The genial father figure of horror

For those of us that grew up on the genre, Craven became the genial father figure of horror; always soothing and comforting in interviews, thoughtful both about the things he wanted to explore in his films, and the importance of purging societal fears through the arts. That’s what made it so painful to watch over the ensuing decade as his work swung unpredictably from the intriguing (The Serpent and the Rainbow) to the awkward (Deadly Friend) to the desperate (Shocker). But despite the fallow periods, there was no denying that his wild imagination had transformed the genre. Not only did New Line Cinema crank out enough Nightmare sequels to burn people out on the character (Craven only directed two of the nine films in franchise), but studios scrambled to copy the surrealism of Elm Street in hopes of creating their own blockbuster franchises. (My "favorite" was something called Brainscan.)

With the slasher craze pretty much dead and buried by the early ‘90s, many filmmakers would have moved on to other topics — but Craven, always trying to understand why things scared us, understood that the next item to tackle was our relationship with horror films themselves. His first step into the meta-terrain was New Nightmare, a sequel revolving around the idea that the people that made the Nightmare on Elm Street films were being hunted by a new version of Freddy. But the idea didn’t truly click into place until 1996.

Craven found himself responsible for yet another horror renaissance

Written by Kevin Williamson, Scream was raucous and fun, a scary movie about scary movies that toyed with the genre’s conventions with a glee Craven hadn’t really shown off before. It was an incredible hit — and just like what had happened 10 years prior, Craven found himself responsible for a new kind of horror renaissance. This time he stayed tied closely to the material, however, directing all four Scream movies and using the leverage of his success to branch out into different genres, trying his hand at drama with Meryl Streep (Music of the Heart) and proving he had straight-ahead thriller chops in 2005’s underrated Red Eye.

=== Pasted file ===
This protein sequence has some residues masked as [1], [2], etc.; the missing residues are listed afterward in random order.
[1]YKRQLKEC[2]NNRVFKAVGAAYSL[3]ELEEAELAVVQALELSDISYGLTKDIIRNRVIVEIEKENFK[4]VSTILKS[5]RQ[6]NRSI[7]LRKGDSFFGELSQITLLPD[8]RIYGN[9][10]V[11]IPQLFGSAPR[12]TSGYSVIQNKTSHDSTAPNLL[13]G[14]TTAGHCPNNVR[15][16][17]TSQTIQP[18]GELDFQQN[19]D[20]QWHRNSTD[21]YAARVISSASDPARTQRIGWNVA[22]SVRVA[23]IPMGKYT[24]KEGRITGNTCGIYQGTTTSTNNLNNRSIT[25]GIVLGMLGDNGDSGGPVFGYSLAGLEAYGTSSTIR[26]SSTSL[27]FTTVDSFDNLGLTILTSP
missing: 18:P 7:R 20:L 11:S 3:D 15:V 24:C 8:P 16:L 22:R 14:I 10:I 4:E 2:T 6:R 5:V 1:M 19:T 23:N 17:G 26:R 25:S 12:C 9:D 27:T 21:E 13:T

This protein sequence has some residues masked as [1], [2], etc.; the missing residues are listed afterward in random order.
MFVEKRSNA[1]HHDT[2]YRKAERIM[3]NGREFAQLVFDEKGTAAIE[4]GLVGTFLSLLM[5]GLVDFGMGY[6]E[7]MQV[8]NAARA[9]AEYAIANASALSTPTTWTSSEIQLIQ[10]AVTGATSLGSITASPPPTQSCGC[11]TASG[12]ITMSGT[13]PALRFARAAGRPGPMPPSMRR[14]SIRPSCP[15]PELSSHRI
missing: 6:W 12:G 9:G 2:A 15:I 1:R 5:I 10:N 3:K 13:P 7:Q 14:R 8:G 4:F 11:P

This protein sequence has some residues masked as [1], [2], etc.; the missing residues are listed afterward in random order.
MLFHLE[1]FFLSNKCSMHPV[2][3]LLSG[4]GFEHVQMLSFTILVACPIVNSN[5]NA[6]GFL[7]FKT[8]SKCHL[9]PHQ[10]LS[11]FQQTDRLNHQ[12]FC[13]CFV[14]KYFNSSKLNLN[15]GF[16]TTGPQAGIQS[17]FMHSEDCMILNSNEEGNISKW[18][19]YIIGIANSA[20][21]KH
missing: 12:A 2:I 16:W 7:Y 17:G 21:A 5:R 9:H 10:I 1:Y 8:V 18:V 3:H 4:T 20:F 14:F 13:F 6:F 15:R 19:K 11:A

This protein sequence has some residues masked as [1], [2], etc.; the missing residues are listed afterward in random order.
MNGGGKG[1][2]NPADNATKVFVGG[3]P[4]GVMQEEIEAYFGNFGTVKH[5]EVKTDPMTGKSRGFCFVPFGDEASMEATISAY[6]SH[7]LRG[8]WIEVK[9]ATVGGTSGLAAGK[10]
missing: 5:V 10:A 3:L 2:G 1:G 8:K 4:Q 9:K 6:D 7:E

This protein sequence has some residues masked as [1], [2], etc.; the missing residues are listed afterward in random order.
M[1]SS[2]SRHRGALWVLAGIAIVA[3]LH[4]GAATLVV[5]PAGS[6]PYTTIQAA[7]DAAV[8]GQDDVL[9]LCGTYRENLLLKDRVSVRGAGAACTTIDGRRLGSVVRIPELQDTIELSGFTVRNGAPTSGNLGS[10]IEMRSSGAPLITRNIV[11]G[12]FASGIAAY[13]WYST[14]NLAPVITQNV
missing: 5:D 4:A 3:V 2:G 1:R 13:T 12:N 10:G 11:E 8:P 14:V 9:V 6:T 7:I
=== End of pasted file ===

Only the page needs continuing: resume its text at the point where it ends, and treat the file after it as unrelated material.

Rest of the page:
Craven was never the most consistent filmmaker, and for every Scream or Nightmare there’s a Cursed or My Soul To Take. But through it all Craven maintained that same welcome, professorial countenance. Always thoughtful and considered; a filmmaker with an affinity for the medium’s great artists, who earnestly tried to bring his best, biggest ideas to the genre in every way he could.

His impact only intensified in recent years

Looking at his credits now, I admit I’m a little shocked to realize Wes Craven never directed a film after 2011’s Scream 4. According to yesterday’s reports, he’d been quietly battling brain cancer, but he never seemed to be anything but busy — developing some SyFy shows here, adapting a graphic novel there — and the impact of his legacy has only intensified in recent years (there’s no Scream Queens or The Final Girls without Craven). I suppose it’s often that way when you grow up admiring somebody and their work; they’re just always there. But everything’s ephemeral, here for a brief moment and then gone the next.

I’m going to miss Wes Craven. I’m going to miss the things I learned from him, and from his movies. We all will, whether we realize it or not.